Sight and Sound


Whether you want to jot down that killer idea or capture an unforgettable vista, Steve Dinneen rounds up the latest gadgets for recording the moment.

These days, capturing the moment – be it an idea, image, sound or event – is not only easy, it’s expected. As the desire to capture every event in life becomes more intense, technology has stepped up with some bafflingly sophisticated devices you could scarcely imagine a few years ago, let alone hope to fit in your jacket pocket.

Whereas once we were content to take photos on a spool of film, now everything must be recorded in HD, or 3D, or underwater. And smartphones have blown the data capture market wide open, with a single device able to record audio, video, text and stills.

Not so long ago, there were few things drearier than being forced to sit through a grainy slide show of someone else’s holiday photos. Now we can ogle our friends’ beach snaps on Facebook before they’ve caught the flight home. Cigarette lighters once illuminated concert crowds – now a sea of glowing screens bob up and down as people record their favourite songs on mobile devices, and fans can then edit and upload the footage on to You Tube, before they’ve even left the venue.

All of this has had a transformative effect on businesses. Tablet computers are streamlining operations in corporations across the world, with virtually every Fortune 500 company now using them. Efficiency savings brought about by the ability to instantly create, share and edit complex documents across borders and time zones, should soon outstrip the initial outlay.

Mundane tasks such as dictation and filing are becoming obsolete, as complex algorithms are able to capture and analyse information quicker than a PA, and professional recording equipment that would have been unaffordable to all but the wealthiest firms a few years ago, is now widely available.

If you know the right products, you can revolutionise your working life. Knowledge is power – here is our guide to making sure you capture as much of it as you can.


Samsung Galaxy Note

While it comes billed as a smartphone, the Galaxy Note’s size (14.7cm x 8.3cm x 1cm) makes it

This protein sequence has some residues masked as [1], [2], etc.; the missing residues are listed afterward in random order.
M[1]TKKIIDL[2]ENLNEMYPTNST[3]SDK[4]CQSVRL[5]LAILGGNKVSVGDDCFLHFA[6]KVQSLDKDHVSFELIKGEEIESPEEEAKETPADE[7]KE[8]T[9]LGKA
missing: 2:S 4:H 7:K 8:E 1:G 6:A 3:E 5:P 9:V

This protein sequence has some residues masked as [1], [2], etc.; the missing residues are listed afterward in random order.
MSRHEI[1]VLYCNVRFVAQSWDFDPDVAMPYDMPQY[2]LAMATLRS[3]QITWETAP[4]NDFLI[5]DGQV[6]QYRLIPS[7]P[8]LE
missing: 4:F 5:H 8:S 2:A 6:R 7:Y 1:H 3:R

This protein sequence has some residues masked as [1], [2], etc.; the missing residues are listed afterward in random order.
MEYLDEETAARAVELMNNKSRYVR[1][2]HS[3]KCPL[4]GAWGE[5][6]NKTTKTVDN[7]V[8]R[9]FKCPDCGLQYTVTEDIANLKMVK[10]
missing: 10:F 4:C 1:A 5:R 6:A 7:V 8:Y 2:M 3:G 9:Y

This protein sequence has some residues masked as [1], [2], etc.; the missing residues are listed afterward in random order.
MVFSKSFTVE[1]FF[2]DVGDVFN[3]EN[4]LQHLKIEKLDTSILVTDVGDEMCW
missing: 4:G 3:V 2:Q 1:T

more of a digital notepad with a phone attached, than vice versa. It comes with some great native

drawing apps that make good use of the stylus. The Note makes sketching and saving ideas so

quick and simple that businesses are adopting it as a way of cutting down on endless scraps of paper. Savile Row tailor Spencer Hart has made it part of its standard tailoring service, with measurements and alterations scribbled on to the device and emailed directly to the production team. If you want something more portable than a tablet to take notes on the go (as well as record audio and video and do everything else a smartphone can do), this is a great device.

HTC Flyer Magic Pen

Sometimes the easiest way to capture your thoughts is the most obvious option – write them down. While accelerometer-based digital pens that record the movement of your hand do exist (Iris makes among the best), they can be unreliable. The HTC Flyer tablet’s digital version takes the humble pen and brings it into the smartphone generation. It is compatible with all brands of mobile device and gives the degree of accuracy required for art apps such as Penultimate (see below). It comes with two buttons – highlight and erase – making taking notes a cinch. The nib of the pen is flexible, so most tablets will know how hard you’re pressing on the screen, producing a thinner or thicker line as required. The next time you have a gigantic Word document to sift through before a big meeting, you will wish you had one of these.


There are dozens of great iPad sketching apps to choose from, but Penultimate is probably the best. The app will let you import photos from your library or straight from the camera, which can then be annotated (or defaced). The app is accurate enough to let you draw some pretty sophisticated sketches using just your finger, but works better with a stylus. If you’re using it for work, you can send your designs to your colleagues to make amendments, or upload them to online file-sharing sites Drop Box or Evernote. You can also file away thousands of ideas without having to worry about storage space.


Dragon Naturally Speaking

Being able to speak your notes into your computer used to sound like science fiction – now anybody with a smartphone can do it. Dragon Naturally Speaking (Dragon Dictate on a Mac) has been quietly improving since it was first launched in 1997, with software updates regularly released. And it works. Run the program and Dragon will instantly transcribe your spoken words into prose. Set it running on a smartphone during a meeting and when you have finished talking you’ll have a text file ready

to save or email to yourself. It is also compatible with the majority of high-end dictaphones and is

able to understand most accents.

Sennheiser EW 100-ENG G3 with ME2 wireless microphone